Sophie Gray runs the Good Works Trust food bank.
If you’ve ever cooked on a budget, you’ll know her as the Destitute Gourmet, or, you might remember her as that voice in the supermarket as the editor of Food magazine.
But at the moment, rather than cooking the food, she’s organising the distribution of it.
And she’s doing it from a place you might not expect – in Hillcrest on Auckland’s North Shore, one of New Zealand’s wealthiest areas, and just up the road from some of the country’s most expensive real estate.
Every day she gets requests flooding into her inbox from various agencies – including Māori social services, the Ministry of Social Development, Victim Support, Hospice, Barnados and Oranga Tamariki – to help families in crisis. Families isolating with Covid-19 have “added a whole other level to the work that we do”, Gray says.
You might think a food bank on the North Shore would be on fairly light duties. But things have changed.
“There’s been a massive amount of infill housing and a huge amount of investment by Kāinga Ora in creating new housing for low income households,” she says.
“There are big housing developments with lots of people who don’t have very much money, and alongside that a lot of those whānau have been displaced from the community where they were. For example, they might have been in Northcote where they were walking distance to a supermarket, and now they’re in Beach Haven, where the nearest supermarket is several bus stages away – and it’s a New World. So that is one aspect of the problem.
“Also the rapid escalation in rental prices has really driven a massive amount of need, so people who never needed to worry about food before, do now.
“The cost of fuel – the fact that on the Shore our public transport is pretty patchy so you’ve got to get in a car to go anywhere.
“It costs around $450 a week to rent a garage to live in on the Shore. Every single motel and apartment building on the North Shore is emergency accommodation. You’ve got whole families living in a motel unit with a tiny little motel fridge and a two-element burner while they’re waiting for accommodation that they can actually afford to live in.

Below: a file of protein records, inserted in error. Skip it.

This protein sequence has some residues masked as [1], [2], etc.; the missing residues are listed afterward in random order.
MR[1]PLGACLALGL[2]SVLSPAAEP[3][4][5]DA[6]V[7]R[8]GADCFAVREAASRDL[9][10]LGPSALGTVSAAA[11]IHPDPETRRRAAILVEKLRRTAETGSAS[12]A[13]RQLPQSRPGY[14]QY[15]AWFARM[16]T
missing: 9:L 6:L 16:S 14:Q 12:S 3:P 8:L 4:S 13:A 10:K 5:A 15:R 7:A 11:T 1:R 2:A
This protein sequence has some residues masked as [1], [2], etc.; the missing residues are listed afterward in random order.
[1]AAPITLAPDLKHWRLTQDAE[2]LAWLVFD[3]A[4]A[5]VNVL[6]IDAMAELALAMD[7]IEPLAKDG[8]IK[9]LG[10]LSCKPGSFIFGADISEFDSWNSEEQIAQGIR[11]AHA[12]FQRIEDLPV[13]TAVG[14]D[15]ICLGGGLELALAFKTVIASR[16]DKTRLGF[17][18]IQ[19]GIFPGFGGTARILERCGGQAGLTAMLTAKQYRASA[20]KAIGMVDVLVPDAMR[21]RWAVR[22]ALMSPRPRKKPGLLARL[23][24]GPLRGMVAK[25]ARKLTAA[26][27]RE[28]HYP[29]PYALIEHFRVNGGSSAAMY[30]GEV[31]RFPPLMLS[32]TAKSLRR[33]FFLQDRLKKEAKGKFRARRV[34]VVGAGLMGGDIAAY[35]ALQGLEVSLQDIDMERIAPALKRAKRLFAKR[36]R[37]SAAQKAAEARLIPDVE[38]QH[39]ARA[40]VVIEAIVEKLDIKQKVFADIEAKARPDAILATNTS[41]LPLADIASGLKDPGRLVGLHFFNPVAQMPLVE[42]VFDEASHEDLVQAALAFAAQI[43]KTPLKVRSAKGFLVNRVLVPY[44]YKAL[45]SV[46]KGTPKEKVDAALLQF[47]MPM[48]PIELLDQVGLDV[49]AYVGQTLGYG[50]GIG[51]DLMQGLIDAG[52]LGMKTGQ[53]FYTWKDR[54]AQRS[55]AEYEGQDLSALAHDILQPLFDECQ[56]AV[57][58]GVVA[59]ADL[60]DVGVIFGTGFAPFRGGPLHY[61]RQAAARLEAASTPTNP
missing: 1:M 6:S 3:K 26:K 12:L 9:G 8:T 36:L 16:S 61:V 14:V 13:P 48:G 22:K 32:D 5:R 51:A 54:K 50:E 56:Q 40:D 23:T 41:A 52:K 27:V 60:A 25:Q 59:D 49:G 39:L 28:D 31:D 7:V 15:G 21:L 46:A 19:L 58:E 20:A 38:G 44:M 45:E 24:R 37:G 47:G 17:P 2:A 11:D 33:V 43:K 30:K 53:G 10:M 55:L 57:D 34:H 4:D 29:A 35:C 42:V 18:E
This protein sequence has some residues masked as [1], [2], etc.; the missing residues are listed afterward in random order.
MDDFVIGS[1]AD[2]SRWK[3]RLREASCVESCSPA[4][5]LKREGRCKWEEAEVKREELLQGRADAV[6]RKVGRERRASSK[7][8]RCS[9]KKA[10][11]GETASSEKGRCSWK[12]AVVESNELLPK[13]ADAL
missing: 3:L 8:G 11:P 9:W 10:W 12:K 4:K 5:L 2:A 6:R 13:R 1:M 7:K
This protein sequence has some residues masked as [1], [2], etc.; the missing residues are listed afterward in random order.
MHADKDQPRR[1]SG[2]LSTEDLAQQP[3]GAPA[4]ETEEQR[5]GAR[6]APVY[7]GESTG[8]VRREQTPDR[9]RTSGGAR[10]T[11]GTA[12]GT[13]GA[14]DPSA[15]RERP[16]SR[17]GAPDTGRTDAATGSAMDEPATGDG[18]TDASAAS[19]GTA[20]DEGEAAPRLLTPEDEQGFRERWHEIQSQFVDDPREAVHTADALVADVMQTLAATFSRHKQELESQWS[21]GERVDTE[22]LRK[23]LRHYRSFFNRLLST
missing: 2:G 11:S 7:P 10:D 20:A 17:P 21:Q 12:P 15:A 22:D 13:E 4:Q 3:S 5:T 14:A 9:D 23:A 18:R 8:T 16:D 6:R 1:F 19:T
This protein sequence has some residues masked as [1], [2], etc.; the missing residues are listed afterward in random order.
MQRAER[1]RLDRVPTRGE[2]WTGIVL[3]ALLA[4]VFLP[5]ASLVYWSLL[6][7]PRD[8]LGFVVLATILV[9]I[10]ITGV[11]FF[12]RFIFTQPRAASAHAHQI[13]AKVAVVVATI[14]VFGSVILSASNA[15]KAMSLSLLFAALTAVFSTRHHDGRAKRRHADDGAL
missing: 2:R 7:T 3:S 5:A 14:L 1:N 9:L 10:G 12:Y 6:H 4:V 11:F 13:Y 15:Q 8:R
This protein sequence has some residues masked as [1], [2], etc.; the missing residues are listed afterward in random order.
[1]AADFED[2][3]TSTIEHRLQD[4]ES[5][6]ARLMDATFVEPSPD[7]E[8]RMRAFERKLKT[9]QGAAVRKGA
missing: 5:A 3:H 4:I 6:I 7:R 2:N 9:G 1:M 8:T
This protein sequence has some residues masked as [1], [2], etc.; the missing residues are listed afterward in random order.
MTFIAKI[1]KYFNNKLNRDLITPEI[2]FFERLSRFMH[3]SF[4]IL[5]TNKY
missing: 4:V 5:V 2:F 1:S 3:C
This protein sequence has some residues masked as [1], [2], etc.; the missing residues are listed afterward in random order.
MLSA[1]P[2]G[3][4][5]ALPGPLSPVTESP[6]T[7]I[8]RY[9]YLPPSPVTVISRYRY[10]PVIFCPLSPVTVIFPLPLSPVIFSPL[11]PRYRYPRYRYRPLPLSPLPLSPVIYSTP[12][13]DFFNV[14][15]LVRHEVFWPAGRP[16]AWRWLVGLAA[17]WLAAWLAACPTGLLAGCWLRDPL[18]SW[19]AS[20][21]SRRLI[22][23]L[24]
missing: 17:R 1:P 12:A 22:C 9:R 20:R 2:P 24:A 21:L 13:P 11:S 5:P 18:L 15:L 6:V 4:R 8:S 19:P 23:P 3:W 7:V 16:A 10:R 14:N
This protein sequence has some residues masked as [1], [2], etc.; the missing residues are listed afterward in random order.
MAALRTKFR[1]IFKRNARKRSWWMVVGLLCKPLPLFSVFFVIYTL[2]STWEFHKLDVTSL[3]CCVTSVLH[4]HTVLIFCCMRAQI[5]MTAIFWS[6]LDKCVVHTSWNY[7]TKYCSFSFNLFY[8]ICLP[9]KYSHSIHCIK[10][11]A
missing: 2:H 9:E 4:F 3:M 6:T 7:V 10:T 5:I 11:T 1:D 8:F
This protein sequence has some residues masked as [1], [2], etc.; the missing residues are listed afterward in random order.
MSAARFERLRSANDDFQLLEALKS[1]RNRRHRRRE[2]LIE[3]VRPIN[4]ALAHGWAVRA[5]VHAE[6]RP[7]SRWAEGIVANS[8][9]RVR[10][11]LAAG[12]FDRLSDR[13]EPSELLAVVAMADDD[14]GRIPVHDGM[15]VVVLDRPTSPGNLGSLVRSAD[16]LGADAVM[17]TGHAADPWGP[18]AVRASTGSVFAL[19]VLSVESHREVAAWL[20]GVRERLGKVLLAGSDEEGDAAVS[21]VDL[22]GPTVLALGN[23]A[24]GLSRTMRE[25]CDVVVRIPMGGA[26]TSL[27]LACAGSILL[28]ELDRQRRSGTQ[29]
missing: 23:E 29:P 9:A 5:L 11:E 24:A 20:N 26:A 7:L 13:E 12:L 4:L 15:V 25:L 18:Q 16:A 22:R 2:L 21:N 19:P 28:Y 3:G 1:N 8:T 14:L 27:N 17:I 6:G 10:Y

Suburbs on the North Shore like Takapuna often feature among the most expensive areas to live in Auckland. Photo: Rafael Ben-Ari/Chameleons Eye
“All of that is driving this escalating need.
“And then we have this issue with food prices, which is a global issue, but impacts the people who are on the margins more than most.”
This food bank operates on a different model to some others. Gray says the common picture of people lined up in cars being handed bags of food is not what they do. Their clients come from agency referrals so they have a lot of information about what the recipients need and the food is then delivered by volunteers.
“We are supplying for people who are in a crisis,” she says.
Good Works also operates a school lunch programme run through teachers who know which kids are hungry – they’re given meal kits and lunchboxes so that when they come to school, their lunch looks just like that of the child they’re sitting next to – there’s no charity stigma involved.
About 70 to 80 percent of the food the bank distributes is bought. Gray spends thousands of dollars each week buying basics like milk, bread, meat, fresh and frozen vegetables, canned foods, biscuits, crackers and hygiene products.
The rest comes from donations from NZ Foodlink, KiwiHarvest, supermarkets and Bakers Delight.
Gray says Browns Bay New World for example has been phenomenally generous, and most people would not know when they shop there how much help the business gives to them. “It’s very low key.”
Other companies are also happy to pitch in, without any demands for recognition.
Just last week Gray made a desperate pitch to Driveline North Shore, a car leasing company, explained what the organisation did and what it needed, and a week later they had a vehicle to use. The company is paying all the associated costs.
“Just an absolutely incredible thing,” she says. “And his observation to me was ‘we are doing well. Times are tough. We have been thinking that we want a way to support our local community. So we’re going to help you’.